Posted as an early online publication of the peer-reviewed journal Neurobiology of Aging, this largest-ever study of brain iron demonstrates gender difference in brain iron levels for the first time. Until now, researchers had considered the brain blood barrier as protection against accumulating too much iron from the body. The finding suggests instead that age-related brain iron accumulation is a modifiable risk factor for degenerative brain diseases.

In addition, the study finds a nearly perfect correlation between iron levels in various brain regions of study participants measured using MRI and those reported by past post-mortem studies. The finding demonstrates the ability of MRI analysis to accurately measure iron levels in brain tissues of living patients.

Previous studies have shown that high accumulation of iron in brain tissue causes oxidative damage and formation of plaques found in age-related neurodegenerative disorders such as Alzheimer disease. In addition, past population studies show men develop such diseases about five years earlier than women but brain iron levels increase with age in both genders.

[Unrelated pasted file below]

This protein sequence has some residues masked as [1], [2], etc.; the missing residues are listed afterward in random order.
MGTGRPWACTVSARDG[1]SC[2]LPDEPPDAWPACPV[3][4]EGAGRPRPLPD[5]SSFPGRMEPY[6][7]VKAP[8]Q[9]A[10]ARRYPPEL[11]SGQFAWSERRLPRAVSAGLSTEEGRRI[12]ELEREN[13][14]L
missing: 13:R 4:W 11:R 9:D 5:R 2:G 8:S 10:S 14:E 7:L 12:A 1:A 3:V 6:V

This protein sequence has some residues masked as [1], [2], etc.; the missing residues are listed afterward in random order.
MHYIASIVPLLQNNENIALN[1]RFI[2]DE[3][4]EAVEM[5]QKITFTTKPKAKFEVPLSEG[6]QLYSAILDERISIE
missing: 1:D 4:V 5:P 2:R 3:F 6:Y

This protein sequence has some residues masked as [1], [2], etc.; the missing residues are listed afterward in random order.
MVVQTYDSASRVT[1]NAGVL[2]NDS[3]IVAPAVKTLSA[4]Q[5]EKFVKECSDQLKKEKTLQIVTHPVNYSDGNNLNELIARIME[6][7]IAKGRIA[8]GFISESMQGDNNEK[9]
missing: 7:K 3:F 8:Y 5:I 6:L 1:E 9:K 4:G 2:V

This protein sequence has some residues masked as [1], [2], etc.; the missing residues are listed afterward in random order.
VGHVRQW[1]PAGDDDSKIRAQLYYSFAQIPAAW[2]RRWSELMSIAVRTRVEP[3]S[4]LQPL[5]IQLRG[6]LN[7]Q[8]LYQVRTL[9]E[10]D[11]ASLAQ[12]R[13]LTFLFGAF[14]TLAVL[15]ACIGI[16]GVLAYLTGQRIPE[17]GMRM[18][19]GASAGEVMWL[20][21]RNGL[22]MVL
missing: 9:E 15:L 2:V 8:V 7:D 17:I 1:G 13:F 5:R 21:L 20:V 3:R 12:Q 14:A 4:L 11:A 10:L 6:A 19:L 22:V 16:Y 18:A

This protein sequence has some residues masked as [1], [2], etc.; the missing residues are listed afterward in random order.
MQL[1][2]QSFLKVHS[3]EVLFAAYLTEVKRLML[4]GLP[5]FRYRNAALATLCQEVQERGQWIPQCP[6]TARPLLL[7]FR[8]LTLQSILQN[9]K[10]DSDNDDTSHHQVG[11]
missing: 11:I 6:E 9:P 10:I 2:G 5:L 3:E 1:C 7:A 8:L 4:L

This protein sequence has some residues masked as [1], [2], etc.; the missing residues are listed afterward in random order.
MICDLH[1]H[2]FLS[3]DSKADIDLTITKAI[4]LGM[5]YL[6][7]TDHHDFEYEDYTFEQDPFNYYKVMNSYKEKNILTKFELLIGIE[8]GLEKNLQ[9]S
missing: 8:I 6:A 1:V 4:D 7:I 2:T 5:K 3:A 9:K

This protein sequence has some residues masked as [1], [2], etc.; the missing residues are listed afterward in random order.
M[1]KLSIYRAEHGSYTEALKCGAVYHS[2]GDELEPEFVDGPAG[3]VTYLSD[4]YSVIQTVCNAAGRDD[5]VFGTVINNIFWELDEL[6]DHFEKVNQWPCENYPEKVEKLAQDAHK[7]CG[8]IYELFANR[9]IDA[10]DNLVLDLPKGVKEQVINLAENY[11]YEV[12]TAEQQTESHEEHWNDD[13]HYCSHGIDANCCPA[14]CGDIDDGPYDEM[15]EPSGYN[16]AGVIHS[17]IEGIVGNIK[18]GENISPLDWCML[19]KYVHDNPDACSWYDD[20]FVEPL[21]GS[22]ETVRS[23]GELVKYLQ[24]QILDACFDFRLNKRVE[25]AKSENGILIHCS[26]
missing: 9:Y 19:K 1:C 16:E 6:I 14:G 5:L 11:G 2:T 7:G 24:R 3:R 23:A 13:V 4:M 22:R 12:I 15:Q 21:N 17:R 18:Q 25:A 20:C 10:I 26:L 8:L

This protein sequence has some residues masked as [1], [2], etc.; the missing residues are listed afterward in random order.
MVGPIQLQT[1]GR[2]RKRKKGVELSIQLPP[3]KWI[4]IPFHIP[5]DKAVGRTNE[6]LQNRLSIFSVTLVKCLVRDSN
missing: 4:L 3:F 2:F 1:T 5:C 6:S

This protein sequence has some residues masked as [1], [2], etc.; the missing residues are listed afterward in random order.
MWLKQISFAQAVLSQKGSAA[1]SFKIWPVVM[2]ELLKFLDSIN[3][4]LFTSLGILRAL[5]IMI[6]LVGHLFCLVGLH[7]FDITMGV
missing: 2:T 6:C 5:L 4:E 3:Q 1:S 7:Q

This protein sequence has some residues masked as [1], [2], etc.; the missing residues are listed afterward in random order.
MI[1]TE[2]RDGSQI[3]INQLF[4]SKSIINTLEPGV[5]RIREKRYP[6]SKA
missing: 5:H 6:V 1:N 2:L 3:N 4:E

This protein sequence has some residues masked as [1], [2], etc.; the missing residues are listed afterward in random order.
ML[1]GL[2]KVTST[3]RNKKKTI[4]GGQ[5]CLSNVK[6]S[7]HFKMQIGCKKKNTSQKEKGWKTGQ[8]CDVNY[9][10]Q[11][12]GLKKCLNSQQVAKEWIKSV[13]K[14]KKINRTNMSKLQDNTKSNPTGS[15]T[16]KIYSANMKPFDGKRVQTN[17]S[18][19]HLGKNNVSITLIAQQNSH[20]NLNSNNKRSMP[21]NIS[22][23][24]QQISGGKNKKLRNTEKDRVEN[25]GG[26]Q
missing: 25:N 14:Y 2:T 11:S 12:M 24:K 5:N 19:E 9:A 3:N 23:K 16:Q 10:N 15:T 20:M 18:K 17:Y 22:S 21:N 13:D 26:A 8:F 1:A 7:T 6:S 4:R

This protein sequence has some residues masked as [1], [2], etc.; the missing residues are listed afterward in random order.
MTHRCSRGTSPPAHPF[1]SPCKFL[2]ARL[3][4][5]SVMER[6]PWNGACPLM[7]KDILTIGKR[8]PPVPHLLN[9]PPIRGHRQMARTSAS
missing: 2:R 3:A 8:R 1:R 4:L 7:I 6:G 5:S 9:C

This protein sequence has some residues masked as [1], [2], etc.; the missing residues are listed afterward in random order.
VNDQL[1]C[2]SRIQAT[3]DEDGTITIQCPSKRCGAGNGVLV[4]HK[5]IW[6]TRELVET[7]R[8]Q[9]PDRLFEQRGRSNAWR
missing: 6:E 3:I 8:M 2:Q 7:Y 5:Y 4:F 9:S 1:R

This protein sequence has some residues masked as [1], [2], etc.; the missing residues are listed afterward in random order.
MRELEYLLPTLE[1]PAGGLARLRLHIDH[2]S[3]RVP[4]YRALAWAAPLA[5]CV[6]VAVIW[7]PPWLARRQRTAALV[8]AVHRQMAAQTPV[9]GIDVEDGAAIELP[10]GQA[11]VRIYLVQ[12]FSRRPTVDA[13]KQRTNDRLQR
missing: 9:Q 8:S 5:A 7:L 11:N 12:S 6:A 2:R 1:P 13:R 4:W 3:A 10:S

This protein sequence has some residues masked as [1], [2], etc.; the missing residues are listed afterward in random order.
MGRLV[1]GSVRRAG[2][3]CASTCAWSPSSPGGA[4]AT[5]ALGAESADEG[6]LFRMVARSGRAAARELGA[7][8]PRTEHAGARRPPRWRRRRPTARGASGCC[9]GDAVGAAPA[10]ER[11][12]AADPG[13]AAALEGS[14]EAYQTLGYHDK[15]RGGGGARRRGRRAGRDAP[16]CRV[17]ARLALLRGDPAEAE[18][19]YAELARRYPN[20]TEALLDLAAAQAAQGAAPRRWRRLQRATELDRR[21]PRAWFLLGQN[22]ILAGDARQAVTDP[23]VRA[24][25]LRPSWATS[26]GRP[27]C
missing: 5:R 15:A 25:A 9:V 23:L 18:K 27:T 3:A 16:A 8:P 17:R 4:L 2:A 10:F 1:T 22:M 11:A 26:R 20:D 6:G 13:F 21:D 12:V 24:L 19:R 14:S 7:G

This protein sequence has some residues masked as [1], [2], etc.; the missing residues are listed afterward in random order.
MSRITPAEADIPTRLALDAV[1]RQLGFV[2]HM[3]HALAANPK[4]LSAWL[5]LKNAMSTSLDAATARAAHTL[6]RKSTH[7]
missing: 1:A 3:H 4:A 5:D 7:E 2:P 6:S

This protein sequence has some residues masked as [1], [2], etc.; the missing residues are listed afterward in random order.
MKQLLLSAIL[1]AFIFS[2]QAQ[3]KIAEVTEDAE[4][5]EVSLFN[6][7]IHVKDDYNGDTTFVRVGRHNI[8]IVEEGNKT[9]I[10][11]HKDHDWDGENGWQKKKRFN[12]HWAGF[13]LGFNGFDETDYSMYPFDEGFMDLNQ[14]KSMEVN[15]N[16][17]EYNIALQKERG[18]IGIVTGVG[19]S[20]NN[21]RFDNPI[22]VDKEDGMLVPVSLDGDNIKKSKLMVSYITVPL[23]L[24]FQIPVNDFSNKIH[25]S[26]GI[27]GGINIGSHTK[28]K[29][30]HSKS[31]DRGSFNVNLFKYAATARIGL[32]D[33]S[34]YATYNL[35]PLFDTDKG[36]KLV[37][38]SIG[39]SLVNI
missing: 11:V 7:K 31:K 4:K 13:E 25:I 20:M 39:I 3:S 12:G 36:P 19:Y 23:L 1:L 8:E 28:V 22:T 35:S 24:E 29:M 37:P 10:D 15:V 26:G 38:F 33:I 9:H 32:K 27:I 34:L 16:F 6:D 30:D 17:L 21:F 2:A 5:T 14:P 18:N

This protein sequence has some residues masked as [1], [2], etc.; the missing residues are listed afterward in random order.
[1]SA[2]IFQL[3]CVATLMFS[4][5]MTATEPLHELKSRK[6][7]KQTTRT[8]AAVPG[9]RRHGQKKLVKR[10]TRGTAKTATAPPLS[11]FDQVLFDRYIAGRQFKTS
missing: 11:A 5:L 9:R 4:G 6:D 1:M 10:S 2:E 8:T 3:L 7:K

"If you can measure it and learn how to modify it, then you can fix it," said Dr. George Bartzokis, lead author and professor of neurology at the David Geffen School of Medicine at UCLA. "Alzheimer disease rates double every five years after age 60, so a modifiable risk factor assessed by non-invasive means may represent potential interventions that could halve the number of cases of AD in the United States."

MEDICA.de; Source: University of California - Los Angeles